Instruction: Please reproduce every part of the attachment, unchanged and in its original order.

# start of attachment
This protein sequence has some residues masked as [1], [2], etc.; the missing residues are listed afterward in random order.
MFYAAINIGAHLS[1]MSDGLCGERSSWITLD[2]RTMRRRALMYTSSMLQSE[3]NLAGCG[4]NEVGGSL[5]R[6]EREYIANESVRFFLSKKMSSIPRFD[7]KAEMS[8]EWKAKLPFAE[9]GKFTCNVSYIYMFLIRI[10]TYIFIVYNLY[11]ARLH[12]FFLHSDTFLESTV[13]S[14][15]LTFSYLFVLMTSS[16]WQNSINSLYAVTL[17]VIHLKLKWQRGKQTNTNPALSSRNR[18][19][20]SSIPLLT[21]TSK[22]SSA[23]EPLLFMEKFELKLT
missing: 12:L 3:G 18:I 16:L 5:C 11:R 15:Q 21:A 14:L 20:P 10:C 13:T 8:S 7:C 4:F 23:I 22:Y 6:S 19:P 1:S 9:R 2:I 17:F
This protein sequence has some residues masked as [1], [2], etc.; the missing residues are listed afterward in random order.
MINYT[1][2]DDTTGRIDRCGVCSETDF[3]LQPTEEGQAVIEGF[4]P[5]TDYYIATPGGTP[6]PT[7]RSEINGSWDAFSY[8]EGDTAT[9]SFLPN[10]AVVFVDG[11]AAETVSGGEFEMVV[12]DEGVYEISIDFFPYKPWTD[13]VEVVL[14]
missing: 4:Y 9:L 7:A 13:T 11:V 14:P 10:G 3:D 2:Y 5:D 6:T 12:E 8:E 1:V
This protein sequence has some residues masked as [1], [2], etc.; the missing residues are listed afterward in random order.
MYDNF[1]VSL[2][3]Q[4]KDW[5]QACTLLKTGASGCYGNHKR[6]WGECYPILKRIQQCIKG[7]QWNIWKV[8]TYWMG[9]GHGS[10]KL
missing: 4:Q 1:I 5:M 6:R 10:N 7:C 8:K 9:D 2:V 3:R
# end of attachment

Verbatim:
This protein sequence has some residues masked as [1], [2], etc.; the missing residues are listed afterward in random order.
MFYAAINIGAHLS[1]MSDGLCGERSSWITLD[2]RTMRRRALMYTSSMLQSE[3]NLAGCG[4]NEVGGSL[5]R[6]EREYIANESVRFFLSKKMSSIPRFD[7]KAEMS[8]EWKAKLPFAE[9]GKFTCNVSYIYMFLIRI[10]TYIFIVYNLY[11]ARLH[12]FFLHSDTFLESTV[13]S[14][15]LTFSYLFVLMTSS[16]WQNSINSLYAVTL[17]VIHLKLKWQRGKQTNTNPALSSRNR[18][19][20]SSIPLLT[21]TSK[22]SSA[23]EPLLFMEKFELKLT
missing: 12:L 3:G 18:I 16:L 5:C 11:R 15:Q 21:A 14:L 20:P 10:C 13:T 8:S 7:C 4:F 23:I 22:Y 6:S 19:P 1:S 9:R 2:I 17:F
This protein sequence has some residues masked as [1], [2], etc.; the missing residues are listed afterward in random order.
MINYT[1][2]DDTTGRIDRCGVCSETDF[3]LQPTEEGQAVIEGF[4]P[5]TDYYIATPGGTP[6]PT[7]RSEINGSWDAFSY[8]EGDTAT[9]SFLPN[10]AVVFVDG[11]AAETVSGGEFEMVV[12]DEGVYEISIDFFPYKPWTD[13]VEVVL[14]
missing: 4:Y 9:L 7:A 13:T 11:V 14:P 10:G 3:D 2:Y 5:D 6:T 12:E 8:E 1:V
This protein sequence has some residues masked as [1], [2], etc.; the missing residues are listed afterward in random order.
MYDNF[1]VSL[2][3]Q[4]KDW[5]QACTLLKTGASGCYGNHKR[6]WGECYPILKRIQQCIKG[7]QWNIWKV[8]TYWMG[9]GHGS[10]KL
missing: 4:Q 1:I 5:M 6:R 10:N 7:C 8:K 9:D 2:V 3:R